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The South Asia Channel
Rajapaksa on the Ropes
Sri Lanka's former president faces an uphill battle in his quest to become the country's next prime minister.
Eight months ago, it appeared that Mahinda Rajapaksa wrote the script for his own presidency in Sri Lanka. When Rajapaksa wanted more power as president, he got it. When political opponents drew too much attention, they disappeared. When he wanted to change the constitution and run for a third term as President, he did.
But Rajapaksa’s presidency had a plot twist last November, when seven weeks before the presidential election, a member of his own cabinet defected and ran against him. Maithripala Sirisena, the Health Minister and Secretary General of the Sri Lanka Freedom Party (SLFP), surprised the political establishment on January 8th and squeaked out a narrow victory against his former boss to become president.
If the story of January’s presidential election was the unexpected fall of a king, the sequel—parliamentary elections on August 17th—has been a story of the king’s attempted revival and the realization of his earthy limits. Predictably, Rajapaksa announced he would run for parliament and seek the prime ministership. But with the election less than a week away, the odds are stacked against Rajapaksa’s return to the limelight.
Rajapaksa has the narrow support of the Sinhalese population, who make up roughly seven out of every ten Sri Lankans, but has almost no support from minority populations according to a recent poll. His government’s heavy handed methods used to defeat the Tamil Tigers in 2009 have led to accusations of war crimes, and have alienated members of the minority Tamil and Muslim population in Sri Lanka. As fate would have it, it is the very Sri Lankans that Rajapaksa alienated could cost him the role of Prime Minister. The Tamil and Muslim political parties appear to tip the election away from Rajapaksa’s SLFP party.
“Polling shows little minority support for Rajapaksa, and therefore the SLFP will have a hard time forming any sort of coalition with other parties because of it,” says Iromi Perera, a Senior Researcher at the Centre for Policy Alternatives in Sri Lanka.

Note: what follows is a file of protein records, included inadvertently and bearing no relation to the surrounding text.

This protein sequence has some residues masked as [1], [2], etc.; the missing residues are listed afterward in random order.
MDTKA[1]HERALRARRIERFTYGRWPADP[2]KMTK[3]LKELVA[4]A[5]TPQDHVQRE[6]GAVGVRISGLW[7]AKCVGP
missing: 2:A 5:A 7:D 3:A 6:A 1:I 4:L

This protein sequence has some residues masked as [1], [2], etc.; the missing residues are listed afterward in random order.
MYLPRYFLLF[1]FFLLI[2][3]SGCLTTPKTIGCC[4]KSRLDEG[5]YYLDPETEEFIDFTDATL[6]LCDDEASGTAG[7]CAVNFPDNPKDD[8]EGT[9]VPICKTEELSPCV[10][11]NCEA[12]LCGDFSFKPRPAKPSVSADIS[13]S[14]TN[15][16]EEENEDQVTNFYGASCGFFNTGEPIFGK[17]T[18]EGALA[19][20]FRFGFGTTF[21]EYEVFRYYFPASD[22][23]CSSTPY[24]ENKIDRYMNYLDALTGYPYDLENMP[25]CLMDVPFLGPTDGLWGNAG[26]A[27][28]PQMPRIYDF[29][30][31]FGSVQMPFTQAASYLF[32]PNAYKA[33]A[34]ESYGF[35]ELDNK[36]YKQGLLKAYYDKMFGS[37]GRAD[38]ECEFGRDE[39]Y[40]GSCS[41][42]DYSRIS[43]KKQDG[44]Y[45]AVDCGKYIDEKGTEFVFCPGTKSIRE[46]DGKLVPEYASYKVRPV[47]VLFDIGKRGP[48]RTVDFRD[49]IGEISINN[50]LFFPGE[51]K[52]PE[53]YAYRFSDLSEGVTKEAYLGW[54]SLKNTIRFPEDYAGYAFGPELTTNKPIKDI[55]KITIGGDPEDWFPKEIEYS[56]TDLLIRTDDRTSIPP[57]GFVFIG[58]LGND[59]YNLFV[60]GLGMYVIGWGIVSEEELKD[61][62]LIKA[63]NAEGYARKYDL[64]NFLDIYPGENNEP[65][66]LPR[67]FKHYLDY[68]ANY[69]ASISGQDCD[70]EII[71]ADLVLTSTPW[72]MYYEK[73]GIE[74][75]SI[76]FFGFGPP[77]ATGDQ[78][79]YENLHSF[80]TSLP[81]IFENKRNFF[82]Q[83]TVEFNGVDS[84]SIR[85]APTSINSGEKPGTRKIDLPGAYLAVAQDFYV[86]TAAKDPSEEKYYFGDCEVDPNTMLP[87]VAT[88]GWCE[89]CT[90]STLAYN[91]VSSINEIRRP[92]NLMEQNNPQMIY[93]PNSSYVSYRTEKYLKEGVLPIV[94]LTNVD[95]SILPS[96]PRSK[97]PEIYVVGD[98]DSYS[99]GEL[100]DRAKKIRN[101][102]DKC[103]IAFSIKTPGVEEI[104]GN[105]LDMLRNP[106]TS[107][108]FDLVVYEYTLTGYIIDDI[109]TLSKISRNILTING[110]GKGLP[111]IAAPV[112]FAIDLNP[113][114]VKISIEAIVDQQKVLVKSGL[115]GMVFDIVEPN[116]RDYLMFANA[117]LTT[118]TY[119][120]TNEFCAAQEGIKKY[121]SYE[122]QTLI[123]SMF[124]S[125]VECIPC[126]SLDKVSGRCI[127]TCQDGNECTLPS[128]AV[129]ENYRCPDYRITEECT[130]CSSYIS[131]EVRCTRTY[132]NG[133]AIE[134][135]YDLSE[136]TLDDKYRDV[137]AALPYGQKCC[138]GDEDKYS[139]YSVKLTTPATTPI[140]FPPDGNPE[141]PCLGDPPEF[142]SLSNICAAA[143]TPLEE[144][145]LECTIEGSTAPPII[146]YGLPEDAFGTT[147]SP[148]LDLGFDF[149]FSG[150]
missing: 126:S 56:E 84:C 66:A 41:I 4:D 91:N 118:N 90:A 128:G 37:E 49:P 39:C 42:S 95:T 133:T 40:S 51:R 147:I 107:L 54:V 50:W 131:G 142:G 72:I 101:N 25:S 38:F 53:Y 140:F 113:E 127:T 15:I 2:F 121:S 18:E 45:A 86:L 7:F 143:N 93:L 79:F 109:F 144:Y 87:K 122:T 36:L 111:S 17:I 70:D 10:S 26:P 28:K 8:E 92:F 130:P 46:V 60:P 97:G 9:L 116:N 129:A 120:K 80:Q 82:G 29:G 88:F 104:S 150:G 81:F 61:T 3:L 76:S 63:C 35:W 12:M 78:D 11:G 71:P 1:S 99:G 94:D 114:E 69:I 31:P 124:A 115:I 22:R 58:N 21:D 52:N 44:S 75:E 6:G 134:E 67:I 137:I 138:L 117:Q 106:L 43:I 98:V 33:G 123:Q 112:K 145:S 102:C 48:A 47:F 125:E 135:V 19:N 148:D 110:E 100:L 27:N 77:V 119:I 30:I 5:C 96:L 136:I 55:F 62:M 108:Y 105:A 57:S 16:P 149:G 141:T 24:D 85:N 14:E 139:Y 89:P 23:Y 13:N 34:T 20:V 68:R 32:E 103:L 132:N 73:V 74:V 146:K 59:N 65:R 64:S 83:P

Rajapaksa’s campaign has been hampered in the past week by a high profile murder investigation and arrests over the disappearance of a prominent Sri Lankan journalist.
The body of former rugby star Wasim Thajudeen was exhumed Monday in Colombo, amidst allegations that members of Rajapaksa’s former security force were responsible for his torture and ultimate death. Many speculate that Thajudeen was killed after a dispute with the president’s son, Yoshitha, regarding a woman. The BBC reports that new evidence has emerged which indicates Thajudeen was abducted by a car linked to former President Rajapaksa’s wife.
And last week, two former members of the Sri Lankan army were arrested over the disappearance of Sri Lankan journalist Prageeth Eknaligoda, who was abducted on January 24th, 2010. According to the Tamil Guardian, Eknaligoda’s wife said the Rajapaksa regime is connected with the disappearance of her husband, possibly in an attempt to silence his criticism.
“It is potentially a damaging case for Rajapaksa and his family and those in the military who may have been were working with them. Everyone has suspected that this kind of thing happened, but the detail and the proof has never been there. There are many other of these sorts of cases” says Alan Keenan, a Senior Analyst at the International Crisis Group.
Yet even if the SLFP pulls off an upset and form a ruling coalition, it is unlikely Rajapaksa will be cast in the role of prime minister. In a bid to shut out his former boss, President Sirisena has stated that he would not call on Rajapaksa to form a government.
“It is not a mechanical process, where the leader of the party with the most seats is the prime minister—it is the person who the president says he believes has the confidence of the parliament. Odds are that Sirisena will not select Rajapaksa as the prime minister, because he genuinely dislikes him. Should the UPFA (the coalition of parties headed by the SLFP) get to form a coalition, Sirisena will likely try to find someone else in the party,” Keenan says.
So far, Sri Lanka has avoided large displays of election violence that typically plague the country, but with one exception. Unidentified gunmen opened fire on an election rally in support of Finance Minister Ravi Karunanayake on July 31st, killing two. Karunanayake blamed supporters of Rajapaksa for the attack, which party members denied.
Some of the biggest acts of political violence have come after elections in Sri Lanka because of political retribution from the winning party. Experts say the election for prime minister is unlikely to follow a similar path, because President Sirisena is not taking part in the campaign.
“The tradition in the past has been that when there is a change, particularly after a long period of one party being in power defeated, there is a prospect of the victor taking a certain amount of revenge. It cannot be discounted, but I don’t think it’s likely” says Dr. Paikiasothy Saravanamuttu, Co-Convener of the Center for Monitoring Election Violence in Sri Lanka.
Yet if there is one Sri Lankan politician capable of a pulling off an upset, it is Rajapaksa. Many politicians in the SLFP are still loyal to him, and polls in Sri Lanka should be taken with a grain of salt. The script for Rajapaksa’s future remains unwritten.
Ishara S.KODIKARA/AFP/Getty Images